The new SARS-like virus, Middle East Respiratory Syndrome Coronavirus infection (MERS), is spreading across the planet, and the World Health Organisation has labelled it a "threat to the entire world."
The virus, which the World Health Organisation (WHO) originally said would never pose a threat outside the Middle East, has now reached 18 countries across the world. Cases have now been confirmed in Jordan, Lebanon, the Netherlands, the United Arab Emirates, the United States and Great Britain.
MERS was first discovered in Saudi Arabia in 2012, and since then 173 people have died from contracting the disease, about one third of those infected. It is transmitted through close contact, and the elderly or very young are particularly vulnerable to its symptoms, which take the form of acute respiratory illness with symptoms of fever, a cough and shortness of breath, with severe complications that include pneumonia and kidney failure.
Three cases have been confirmed in the United States, the US Centers for Disease Control (CDC) announced today after an unidentified Illinois man tested positive for the deadly respiratory virus yesterday. The first case of MERS was identified in Indiana two weeks ago, and the CDC have revealed that the latest victim had contracted the disease after having a 30 minute business meeting with the Indiana patient.
The other US cases had contracted the virus whilst abroad, but this is the first known transmission of the disease within the US.
The CDC and state officials are now working hard to try and contain the spread of the virus by hunting down any person known to have had contact with the current victims. One of the patients who has tested positive for MERS did not require medical care and "is now reported to be feeling well."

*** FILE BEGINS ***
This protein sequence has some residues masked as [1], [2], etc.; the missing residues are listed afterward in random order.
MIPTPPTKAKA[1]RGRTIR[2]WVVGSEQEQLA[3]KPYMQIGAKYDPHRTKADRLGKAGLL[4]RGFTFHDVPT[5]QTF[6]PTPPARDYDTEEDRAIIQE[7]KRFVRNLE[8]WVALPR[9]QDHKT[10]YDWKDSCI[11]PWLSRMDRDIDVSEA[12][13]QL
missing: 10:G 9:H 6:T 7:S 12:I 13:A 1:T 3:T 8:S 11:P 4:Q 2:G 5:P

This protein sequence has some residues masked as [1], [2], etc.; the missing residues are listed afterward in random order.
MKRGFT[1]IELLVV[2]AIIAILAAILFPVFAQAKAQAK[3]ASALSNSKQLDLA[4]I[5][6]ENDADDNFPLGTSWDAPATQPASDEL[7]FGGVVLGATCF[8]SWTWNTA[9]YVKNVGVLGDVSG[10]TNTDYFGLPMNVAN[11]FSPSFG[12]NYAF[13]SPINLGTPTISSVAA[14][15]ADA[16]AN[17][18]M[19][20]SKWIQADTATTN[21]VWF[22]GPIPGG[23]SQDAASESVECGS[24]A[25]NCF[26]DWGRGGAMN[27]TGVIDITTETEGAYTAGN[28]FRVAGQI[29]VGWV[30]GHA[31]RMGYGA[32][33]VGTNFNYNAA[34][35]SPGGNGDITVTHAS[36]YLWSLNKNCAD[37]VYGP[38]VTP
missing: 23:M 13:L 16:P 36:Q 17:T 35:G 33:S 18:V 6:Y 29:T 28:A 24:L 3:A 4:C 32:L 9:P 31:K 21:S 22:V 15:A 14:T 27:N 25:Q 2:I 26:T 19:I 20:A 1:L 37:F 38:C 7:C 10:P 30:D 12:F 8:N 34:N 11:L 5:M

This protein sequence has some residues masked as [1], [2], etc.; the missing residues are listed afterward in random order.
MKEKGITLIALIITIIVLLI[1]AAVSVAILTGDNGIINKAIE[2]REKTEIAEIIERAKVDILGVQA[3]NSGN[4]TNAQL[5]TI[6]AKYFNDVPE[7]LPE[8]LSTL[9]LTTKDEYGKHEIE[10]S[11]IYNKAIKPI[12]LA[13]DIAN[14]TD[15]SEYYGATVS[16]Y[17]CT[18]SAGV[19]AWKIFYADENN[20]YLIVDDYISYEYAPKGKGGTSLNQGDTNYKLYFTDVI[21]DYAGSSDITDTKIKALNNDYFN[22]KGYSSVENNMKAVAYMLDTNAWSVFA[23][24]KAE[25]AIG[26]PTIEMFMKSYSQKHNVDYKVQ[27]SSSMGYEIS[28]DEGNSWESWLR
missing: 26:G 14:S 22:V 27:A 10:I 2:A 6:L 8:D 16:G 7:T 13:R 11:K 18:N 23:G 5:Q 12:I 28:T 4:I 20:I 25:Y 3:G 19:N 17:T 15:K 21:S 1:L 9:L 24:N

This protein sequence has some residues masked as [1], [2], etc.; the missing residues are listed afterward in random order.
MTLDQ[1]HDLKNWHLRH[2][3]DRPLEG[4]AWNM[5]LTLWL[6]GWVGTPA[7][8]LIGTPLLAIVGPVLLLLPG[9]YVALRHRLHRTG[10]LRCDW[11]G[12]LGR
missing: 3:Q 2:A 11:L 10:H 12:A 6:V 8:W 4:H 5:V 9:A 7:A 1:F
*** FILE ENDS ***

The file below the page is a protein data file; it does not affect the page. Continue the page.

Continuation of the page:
MERS was originally thought to have made the leap to humans from camels, but the most likely form of trans-species contagion is now believed to be from Egyptian Tomb bats. There is currently no dedicated treatment for MERS, and no prospect of a vaccine in the near future. Sufferers can only expect supportive care for their symptoms, so preventative measures, such as good hygiene, thorough hand-washing and avoidance of sick people and animals, particularly camels or bats.
But is this the real story? Could this virus have mutated from cameline or noctilionine versions, or was it actually genetically engineered? Some sources suggest that it was created specifically to target certain ethnic groups of people, such as those from the Middle East, and so far the spread of MERS seems to be consistent with this theory. In those cases that have occurred outside of Saudi Arabia, the victims' nationalities have not always been disclosed but, intriguingly, information suggests that MERS does appear to be race-specific and has predominantly affected those of Arabic descent.
The idea of a race-specific bio-weapon is not a new one, and rumors of such government-sponsored projects have abounded in recent years. Anonymous Israeli and U.S intelligence sources have apparently claimed that modified bacterium and viruses are being researched for the production of a bio-weapon that could be propagated through air and water supplies, perhaps even for an "ethnic cleansing" project.
Whether these rumors have any basis in fact, are pure speculation, or are cynically premeditated, only time will tell; as with all so-called "conspiracy theories," sometimes such rumors are disseminated as a form of disinformation designed to promote fear and destabilise certain communities. One thing is certain, however: whatever its origins, MERS now poses a significant health risk across the globe and we can only hope and pray that it does not claim any more lives.